Technique- Diversify your Kokanee Tackle Box- Kokanee Kid
Prime time Kokanee fishing is quickly approaching and the long wait will soon be over. To some, I might sound like my anticipation level is way too high to others you know exactly what I’m talking about and Kokanee cabin fever is just a part of this wonderful sport. Lance has asked me to help you get prepared for the upcoming 2012 kokanee season so that you can see exactly what my excitement level is all about. As the season changes from Spring to Fall there are different techniques that we will be discussing, however, as many of you are gearing up for the upcoming season let’s talk about the diversified tackle box.
What is a diversified tackle box?
I have a good friend that I’ve been talking to on the phone for some time now and we got on the subject of what kind of tackle he carries on his boat. He told me that he preferred fishing the 1 ¾“ hoochies in a variety of colors. I asked him what percent of his total tackle was the 1¾” hoochie and he told me, “70 to 80 percent”. On the days kokanee want a 1 ¾” hoochie in a specific color he’ll be in fat city, but on days when they want a completely different type of lure with a completely different type action he’ll be scratching his head. He will blame the moon cycle, the lack of sun, too much wind, the jet skiers, or five hundred other different excuses people come up with when they aren’t catching fish. The biggest rut people get into when kokanee fishing is using their set-up that worked really good last week, with the idea that they will have the exact same result this week.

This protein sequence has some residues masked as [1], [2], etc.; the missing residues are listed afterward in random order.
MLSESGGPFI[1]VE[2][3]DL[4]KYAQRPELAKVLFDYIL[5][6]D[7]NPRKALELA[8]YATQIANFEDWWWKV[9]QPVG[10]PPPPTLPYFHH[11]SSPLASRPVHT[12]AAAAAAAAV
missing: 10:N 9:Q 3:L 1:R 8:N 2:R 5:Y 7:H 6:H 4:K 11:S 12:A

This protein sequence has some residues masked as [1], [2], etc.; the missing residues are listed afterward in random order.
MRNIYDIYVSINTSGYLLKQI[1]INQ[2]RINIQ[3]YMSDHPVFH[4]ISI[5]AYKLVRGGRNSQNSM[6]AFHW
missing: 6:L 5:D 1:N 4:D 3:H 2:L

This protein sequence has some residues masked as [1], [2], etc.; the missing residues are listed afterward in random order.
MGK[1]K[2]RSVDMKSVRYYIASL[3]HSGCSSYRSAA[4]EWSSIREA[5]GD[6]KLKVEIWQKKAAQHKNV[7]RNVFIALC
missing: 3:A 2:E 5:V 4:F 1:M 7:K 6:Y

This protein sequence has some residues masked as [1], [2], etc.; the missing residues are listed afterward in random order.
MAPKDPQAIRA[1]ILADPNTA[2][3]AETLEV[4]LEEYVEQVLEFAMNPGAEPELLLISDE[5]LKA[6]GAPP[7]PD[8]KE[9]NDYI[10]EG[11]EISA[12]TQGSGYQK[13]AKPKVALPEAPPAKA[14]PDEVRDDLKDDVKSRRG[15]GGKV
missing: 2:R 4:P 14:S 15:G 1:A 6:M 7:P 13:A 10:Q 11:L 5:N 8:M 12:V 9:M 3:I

Kokanee can be the most finicky fish you will ever go after, as well as the easiest fish you’ve ever fished for, all in the same week. The big secret to kokanee fishing is to let the fish tell you what they want, and not expect them to be hitting YOUR flavor of the day. It may sound like a broad approach, but really, it’s not that difficult if you start with a diversified approach.
The Diversified Approach
I like starting the day with a wide mix of gear on four rods and then dialing it in as I start breaking down what’s going on. Let’s say the kokanee want pink for a color and I figure that out by picking up a few, but they still aren’t going in the cooler as fast as I’d like. I would then run a mix of gear in pink to find out what type of gear and action they are looking for. Let’s just say they are looking for a Spin n Glo in pink, I would then try a flat pink, pink sparkle, pink with a different color in it, like silver or gold for example and so on until I have a hard time keeping my rod in the water without a fish on. At that point you have what they want and I’ll ride that wave until it stops. Sometimes that bite can last all day and sometimes that bite will only last a moment, but working through your tackle is the only way to figure that out. So by coming at your fishing day with a method, you’re putting yourself into a position for big days.
Kokanee are in a controlled area and you have their undivided attention, they can hide from you but they can’t escape, you just have to find out what they want. If you get one thing out of this article, it’s that you need to get a wide mix of gear in different colors and different lures. Pink, orange, chartreuse, silver, and gold are my favorite kokanee colors. Add this color chart to a few great kokanee lures and you should be able to figure out the puzzle.
Until next time, Fish On Jeremy Jahn.
Jeremy Jahn is a Kokanee fishing expert and Kokanee tackle creator. To learn more about the Kokanee Kid and get Kokanee fishing tips, visit kokaneekidfishing.com.